I'm gonna let you in on a little secret here:
Writing is a business.
No matter how you do it, if you expect to receive money for it, writing is a business.
That doesn't mean that you can't do it for the love of it, for the joy of it. It doesn't mean that you can't let yourself get carried away by it.
It just means that that part of it, the fun part, isn't all of it. If you don't do the other side, you're half-assing it.
I've never pursued any of the other arts for money, but I assume they're pretty much the same.
It's this way even if you decide to chase a publishing contract through one of the traditional publishing companies. Sure, there are some things they'll take care of for you, but nobody is going to take care of all of it and in the end, you have to be a business person. You have to look after your own interests, manage your rights, and advocate for your work. You have to market yourself and do your own taxes.
Some of us expose ourselves more to the business side of this than others do. The more control you want to have, the more exposed you will be.
Most of us don't want to deal with that side of things, or want to deal with it as little as possible. I'm no different.
It's not that I don't like the business side of things; it's that it isn't comfortable for me. It's not natural. I sit in it like it's an ill-fitting garment, counting the minutes until I can get home to change. It pushes existing boundaries.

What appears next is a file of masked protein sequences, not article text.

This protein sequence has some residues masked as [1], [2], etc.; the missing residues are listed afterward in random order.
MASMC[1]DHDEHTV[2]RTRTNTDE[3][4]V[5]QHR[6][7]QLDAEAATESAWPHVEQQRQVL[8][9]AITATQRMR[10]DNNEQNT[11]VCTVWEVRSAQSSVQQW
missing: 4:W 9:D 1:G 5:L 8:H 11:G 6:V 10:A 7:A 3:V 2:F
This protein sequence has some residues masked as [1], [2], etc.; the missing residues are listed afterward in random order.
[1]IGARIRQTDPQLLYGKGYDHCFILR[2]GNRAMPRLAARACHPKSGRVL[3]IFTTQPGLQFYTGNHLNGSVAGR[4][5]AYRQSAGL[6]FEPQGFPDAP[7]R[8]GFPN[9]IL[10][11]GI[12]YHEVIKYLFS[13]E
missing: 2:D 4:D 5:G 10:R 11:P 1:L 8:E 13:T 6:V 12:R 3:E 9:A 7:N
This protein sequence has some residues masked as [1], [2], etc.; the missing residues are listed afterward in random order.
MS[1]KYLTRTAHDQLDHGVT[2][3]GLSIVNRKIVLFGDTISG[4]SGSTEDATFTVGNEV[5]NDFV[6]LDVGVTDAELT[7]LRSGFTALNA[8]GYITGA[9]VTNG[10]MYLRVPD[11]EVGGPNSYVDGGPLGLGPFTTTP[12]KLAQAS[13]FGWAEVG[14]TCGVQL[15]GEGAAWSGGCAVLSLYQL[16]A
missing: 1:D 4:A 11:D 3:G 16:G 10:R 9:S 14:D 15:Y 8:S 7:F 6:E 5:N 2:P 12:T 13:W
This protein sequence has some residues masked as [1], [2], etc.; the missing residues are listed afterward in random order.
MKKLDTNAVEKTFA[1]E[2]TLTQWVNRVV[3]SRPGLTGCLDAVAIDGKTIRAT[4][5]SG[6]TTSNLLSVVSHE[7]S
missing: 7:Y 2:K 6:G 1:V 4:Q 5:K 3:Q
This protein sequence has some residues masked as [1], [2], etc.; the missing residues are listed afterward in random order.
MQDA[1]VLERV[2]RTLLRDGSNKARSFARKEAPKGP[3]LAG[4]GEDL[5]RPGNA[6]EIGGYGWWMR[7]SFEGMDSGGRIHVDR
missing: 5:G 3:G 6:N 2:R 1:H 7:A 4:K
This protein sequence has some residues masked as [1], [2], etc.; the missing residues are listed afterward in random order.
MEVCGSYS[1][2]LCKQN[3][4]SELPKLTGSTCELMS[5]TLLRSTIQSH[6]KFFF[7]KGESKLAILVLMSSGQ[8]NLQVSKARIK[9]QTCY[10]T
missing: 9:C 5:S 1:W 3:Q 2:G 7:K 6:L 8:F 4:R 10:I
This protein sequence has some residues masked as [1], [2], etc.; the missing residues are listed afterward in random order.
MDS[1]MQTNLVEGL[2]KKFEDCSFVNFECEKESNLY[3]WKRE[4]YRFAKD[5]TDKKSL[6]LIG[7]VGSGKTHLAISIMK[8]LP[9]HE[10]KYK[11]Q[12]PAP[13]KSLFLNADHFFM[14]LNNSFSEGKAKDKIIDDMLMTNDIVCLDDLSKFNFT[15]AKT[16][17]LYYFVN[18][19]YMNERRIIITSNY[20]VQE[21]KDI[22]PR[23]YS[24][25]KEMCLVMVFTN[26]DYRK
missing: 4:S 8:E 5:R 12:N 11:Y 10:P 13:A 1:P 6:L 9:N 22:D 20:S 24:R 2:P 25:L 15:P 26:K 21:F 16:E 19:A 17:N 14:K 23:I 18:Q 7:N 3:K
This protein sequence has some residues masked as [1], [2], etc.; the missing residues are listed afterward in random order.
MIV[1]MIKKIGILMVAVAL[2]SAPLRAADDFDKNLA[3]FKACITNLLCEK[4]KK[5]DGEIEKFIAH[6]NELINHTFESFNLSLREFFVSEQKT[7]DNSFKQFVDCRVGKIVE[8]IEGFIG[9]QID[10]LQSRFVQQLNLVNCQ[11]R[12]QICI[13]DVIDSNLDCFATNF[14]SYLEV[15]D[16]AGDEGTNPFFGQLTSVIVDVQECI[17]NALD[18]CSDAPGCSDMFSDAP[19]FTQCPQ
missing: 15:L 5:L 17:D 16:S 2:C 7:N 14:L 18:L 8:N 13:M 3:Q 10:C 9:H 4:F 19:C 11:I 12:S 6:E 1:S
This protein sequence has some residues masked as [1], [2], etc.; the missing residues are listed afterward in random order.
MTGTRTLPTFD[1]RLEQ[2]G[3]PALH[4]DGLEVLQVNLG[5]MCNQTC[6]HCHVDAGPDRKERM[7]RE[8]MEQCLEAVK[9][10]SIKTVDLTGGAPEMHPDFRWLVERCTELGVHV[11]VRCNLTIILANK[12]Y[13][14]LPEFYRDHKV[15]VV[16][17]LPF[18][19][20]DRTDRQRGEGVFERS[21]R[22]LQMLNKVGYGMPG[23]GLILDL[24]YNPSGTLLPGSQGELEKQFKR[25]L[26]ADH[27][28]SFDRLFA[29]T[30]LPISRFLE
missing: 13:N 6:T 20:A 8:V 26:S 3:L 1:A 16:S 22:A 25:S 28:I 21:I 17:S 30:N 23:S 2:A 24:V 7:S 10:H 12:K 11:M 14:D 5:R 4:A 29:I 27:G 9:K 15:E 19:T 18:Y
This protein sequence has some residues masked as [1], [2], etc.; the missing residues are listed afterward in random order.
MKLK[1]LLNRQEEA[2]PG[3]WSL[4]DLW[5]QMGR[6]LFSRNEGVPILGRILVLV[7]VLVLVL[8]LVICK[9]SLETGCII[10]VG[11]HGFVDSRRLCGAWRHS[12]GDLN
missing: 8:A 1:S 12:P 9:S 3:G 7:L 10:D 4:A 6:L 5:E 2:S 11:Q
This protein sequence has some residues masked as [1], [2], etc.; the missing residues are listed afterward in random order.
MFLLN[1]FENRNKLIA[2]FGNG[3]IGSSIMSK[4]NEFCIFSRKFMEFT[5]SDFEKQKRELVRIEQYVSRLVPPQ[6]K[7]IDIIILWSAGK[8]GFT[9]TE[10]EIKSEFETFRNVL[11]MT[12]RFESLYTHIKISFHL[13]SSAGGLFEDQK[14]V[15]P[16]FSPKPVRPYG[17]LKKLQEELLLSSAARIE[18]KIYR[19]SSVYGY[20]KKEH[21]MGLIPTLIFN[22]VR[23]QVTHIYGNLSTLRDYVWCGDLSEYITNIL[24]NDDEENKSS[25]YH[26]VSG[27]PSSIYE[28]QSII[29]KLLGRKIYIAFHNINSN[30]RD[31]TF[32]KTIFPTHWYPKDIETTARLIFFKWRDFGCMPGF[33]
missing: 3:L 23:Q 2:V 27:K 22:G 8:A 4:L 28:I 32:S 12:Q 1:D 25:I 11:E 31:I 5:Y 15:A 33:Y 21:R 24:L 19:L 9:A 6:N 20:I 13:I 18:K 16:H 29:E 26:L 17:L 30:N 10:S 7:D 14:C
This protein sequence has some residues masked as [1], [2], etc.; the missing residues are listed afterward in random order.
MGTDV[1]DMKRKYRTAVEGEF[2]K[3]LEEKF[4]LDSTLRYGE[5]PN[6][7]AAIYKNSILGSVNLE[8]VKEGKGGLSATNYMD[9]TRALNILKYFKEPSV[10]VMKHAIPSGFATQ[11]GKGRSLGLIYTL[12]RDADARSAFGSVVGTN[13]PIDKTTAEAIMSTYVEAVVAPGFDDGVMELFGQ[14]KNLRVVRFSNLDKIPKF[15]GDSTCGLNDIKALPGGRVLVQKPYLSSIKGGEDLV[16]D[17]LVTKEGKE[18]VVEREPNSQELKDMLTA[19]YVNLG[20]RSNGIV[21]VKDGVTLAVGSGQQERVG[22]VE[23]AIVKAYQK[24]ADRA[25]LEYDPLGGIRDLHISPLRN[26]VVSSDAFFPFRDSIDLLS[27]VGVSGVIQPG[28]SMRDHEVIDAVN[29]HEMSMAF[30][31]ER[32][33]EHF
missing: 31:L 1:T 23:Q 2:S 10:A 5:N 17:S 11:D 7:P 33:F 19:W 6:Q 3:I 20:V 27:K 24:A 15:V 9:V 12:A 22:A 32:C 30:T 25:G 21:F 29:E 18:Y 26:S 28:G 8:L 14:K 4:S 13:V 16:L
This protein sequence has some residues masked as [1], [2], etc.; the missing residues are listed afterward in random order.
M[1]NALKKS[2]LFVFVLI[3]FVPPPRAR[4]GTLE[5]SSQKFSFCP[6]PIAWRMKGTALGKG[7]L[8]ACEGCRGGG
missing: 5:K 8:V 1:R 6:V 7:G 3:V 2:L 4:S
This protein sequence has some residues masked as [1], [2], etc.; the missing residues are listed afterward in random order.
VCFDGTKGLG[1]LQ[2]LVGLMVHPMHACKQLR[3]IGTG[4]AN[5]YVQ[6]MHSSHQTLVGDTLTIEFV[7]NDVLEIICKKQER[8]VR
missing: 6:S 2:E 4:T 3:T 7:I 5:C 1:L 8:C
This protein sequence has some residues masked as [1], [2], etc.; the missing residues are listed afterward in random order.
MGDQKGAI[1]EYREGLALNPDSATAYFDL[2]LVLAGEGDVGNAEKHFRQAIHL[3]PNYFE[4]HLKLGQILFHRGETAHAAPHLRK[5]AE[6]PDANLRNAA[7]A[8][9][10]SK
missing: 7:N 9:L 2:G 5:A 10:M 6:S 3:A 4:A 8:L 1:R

And I think that's the key part there.
That's how I make sense of all of this, and make peace with my role as a business person. Taking on that role from time to time forces me to use skills that would otherwise atrophy or remain undeveloped. And as long as I'n pushing those boundaries, or indeed any of my personal boundaries, I know that I'm growing as a person.
That's kinda what it comes down to, for me. No knowledge is wasted; every bit of experience makes me a better, more interesting, more capable person. And that includes day jobs. The comparative hum-drum tasks that are required to run even a tiny business like ours develop skills, and even now I find that tasks that once took a great deal of effort on my part are now easier, and things that I once found stressful and/or terrifying are a matter of course.
Perhaps more importantly, these things make me a stronger writer. They improve focus and organizational skills and discipline, and they add to the catalogue of experiences that I can draw from when writing. As unpleasant as I find some of these things, that's vital. That's what we're here for; to write books, and to write the best damn books we can.
And the business side of that isn't a distraction from writing; it is itself a part of the craft, as vital as putting the words in the right order.